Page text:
Wheelchair party (I liked the alliteration and syllabic similarity of fête and faut’ in the French translation). My associates Bill Carmel, Barbara Johnson, and Lisa Nicolini showed up at my house on 2/21 with food and drink in hand and a burning desire to paint with the wheelchair. At that point I had laid down 4-5 layers of paint on a 9 x 12-foot canvas with the chair. The leisurely pace at which I’d worked over several days enabled each layer to dry, showing the wheel patterns of each pass distinctly. Today, three people had a couple of hours to try their hands at cranking the wheels’ rails.
Before the neophytes started, I gave them a little tutorial, emphasizing safety aspects and demonstrating possible techniques, such as holding one wheel in place as a pivot and creating a circle with the other. I suggested doing wheelies, but no one wanted to go there. With that, they were ready to roll.
Bill was first, depositing blue and white with the rear wheels. In concert with the lethargically flowing hues, his pace was slow and methodical. (A less viscous paint mix would have required faster wheeling to keep up with the accelerated pulse of paint onto the wheels and resulting in greater wheel-spinning.)
I quickly saw an error I’d made: choosing half-gallon paint bottles. The bottles’ handles fit handily over the chair push handles. But the bottles were too wide, necessitating too much paint in the container and too much left over in the slim space beneath the tube’s exit from the bottle (paint feeds from the bottle through tubes to the wheel). Slim bike bottles would be the solution in the future.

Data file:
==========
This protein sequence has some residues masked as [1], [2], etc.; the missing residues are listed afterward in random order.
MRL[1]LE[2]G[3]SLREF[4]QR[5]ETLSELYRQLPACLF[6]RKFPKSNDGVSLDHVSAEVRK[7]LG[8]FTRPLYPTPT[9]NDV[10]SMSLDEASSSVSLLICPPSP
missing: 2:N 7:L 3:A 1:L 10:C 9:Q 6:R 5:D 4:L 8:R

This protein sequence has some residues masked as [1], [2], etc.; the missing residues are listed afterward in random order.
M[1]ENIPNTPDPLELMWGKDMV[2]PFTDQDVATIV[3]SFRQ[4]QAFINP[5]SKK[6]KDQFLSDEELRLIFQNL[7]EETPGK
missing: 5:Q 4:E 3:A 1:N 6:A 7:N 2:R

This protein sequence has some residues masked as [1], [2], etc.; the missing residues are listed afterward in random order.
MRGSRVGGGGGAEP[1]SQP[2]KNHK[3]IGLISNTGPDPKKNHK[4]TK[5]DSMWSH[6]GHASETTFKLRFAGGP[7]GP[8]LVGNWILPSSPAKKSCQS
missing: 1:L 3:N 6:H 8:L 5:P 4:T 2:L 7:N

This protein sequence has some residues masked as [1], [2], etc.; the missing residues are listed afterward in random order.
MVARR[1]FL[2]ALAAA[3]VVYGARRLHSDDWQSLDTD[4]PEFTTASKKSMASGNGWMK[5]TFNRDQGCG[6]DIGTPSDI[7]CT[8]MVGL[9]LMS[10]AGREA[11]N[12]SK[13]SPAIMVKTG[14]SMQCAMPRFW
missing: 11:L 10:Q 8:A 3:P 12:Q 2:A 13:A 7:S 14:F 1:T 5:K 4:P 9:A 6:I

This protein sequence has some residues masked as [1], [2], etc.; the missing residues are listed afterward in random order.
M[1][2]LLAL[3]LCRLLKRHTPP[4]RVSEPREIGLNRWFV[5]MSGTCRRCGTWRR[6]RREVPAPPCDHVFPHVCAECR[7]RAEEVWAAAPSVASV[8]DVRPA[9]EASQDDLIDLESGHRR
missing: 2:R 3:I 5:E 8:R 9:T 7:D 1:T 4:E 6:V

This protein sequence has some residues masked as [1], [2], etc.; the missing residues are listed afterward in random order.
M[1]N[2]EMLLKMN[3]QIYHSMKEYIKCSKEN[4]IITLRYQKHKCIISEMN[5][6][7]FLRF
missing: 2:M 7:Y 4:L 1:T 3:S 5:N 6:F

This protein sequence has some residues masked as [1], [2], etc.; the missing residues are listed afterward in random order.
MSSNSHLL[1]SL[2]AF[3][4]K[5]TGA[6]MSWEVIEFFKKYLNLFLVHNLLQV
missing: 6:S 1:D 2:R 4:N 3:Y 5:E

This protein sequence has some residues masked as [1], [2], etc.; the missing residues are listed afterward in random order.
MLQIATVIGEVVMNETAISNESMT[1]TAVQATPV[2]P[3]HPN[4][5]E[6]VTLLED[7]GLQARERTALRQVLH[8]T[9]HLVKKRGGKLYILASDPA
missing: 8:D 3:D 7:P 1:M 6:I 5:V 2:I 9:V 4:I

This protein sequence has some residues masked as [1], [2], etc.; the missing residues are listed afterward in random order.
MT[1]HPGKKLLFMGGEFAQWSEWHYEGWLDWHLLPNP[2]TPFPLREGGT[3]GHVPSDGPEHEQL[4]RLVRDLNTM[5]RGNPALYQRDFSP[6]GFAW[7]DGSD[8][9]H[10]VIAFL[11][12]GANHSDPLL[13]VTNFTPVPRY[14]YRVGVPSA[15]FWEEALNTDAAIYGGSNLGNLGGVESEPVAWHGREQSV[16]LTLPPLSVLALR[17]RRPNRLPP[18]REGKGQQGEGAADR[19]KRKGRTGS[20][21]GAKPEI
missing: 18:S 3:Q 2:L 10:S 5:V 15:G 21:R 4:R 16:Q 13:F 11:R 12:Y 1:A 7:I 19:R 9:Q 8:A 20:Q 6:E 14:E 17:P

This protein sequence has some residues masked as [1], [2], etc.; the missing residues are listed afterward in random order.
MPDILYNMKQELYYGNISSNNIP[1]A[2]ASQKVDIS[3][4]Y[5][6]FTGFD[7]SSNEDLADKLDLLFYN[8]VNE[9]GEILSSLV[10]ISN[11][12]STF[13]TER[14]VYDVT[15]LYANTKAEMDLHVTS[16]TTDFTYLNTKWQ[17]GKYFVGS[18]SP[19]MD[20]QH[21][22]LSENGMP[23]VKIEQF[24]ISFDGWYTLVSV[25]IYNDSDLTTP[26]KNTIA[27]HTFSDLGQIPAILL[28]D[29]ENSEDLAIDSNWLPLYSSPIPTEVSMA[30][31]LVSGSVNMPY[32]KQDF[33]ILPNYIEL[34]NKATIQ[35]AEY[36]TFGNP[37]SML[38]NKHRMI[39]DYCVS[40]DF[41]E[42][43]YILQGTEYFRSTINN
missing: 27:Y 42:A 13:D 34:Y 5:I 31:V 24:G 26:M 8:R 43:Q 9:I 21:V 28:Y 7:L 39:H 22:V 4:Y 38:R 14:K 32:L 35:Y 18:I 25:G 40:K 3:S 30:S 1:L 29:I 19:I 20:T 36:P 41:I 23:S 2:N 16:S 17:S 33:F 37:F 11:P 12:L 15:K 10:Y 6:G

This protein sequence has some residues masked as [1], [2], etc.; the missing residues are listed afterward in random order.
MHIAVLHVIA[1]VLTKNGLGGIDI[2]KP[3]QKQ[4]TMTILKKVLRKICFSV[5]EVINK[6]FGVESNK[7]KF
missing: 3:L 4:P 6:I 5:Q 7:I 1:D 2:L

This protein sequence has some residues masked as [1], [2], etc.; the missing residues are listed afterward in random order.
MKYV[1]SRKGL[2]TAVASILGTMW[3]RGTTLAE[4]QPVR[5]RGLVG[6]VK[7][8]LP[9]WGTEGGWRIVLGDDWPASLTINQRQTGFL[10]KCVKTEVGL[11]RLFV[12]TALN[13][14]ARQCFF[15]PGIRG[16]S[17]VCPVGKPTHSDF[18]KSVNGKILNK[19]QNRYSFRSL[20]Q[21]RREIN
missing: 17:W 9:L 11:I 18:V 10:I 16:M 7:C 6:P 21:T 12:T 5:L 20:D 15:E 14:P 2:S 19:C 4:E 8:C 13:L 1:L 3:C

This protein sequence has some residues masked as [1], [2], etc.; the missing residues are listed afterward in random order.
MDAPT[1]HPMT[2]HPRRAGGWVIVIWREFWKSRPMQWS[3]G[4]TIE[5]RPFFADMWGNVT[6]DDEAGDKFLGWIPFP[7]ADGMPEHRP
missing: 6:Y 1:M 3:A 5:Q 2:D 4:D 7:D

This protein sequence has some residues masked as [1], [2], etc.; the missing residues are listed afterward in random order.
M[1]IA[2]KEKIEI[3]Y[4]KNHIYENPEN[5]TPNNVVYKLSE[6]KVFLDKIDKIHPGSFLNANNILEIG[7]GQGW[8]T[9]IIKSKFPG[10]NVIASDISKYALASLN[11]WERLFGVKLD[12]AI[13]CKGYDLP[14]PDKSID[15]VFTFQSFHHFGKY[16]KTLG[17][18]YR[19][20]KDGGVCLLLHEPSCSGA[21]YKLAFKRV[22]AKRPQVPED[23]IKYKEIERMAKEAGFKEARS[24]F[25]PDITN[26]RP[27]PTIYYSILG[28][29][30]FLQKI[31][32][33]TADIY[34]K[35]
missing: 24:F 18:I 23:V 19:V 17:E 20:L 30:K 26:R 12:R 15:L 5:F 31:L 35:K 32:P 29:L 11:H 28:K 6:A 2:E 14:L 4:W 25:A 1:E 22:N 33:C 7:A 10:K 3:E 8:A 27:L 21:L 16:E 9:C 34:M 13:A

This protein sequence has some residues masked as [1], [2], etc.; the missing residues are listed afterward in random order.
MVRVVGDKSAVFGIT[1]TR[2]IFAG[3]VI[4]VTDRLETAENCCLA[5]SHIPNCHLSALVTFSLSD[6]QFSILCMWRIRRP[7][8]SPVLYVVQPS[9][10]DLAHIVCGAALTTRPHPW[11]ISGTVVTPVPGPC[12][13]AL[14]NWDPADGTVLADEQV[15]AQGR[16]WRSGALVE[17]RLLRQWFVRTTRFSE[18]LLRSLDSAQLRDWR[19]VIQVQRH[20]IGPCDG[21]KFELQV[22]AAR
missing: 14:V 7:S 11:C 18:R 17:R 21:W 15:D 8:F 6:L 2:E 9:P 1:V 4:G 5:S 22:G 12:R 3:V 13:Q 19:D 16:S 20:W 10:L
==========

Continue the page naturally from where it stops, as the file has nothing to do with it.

Lisa was next, with yellow and purple. At least we’d hoped for purple after dumping red into the blue bottle. Initially red continued to flow, followed by concurrent trails of red and blue, with an eventual blend into purple. Barbara finished the painting with light pastel red and orange.
With no drying time and so many colors in the mix, we risked making mud if we continued, so we stopped short of Mudville. Because we’d gone from colors to colors so quickly, we ended up with less noticeable wheel tracks. Parts of the painting looked almost brushed—a new effect in my experience with this art form. Because of limited work space, we hadn’t been able to cover the canvas all the way to the edges, so I trimmed it down to approximately 7 x 10.
In the next Faut’ fête, we’ll start with a slightly smaller canvas and spend more time watching paint dry.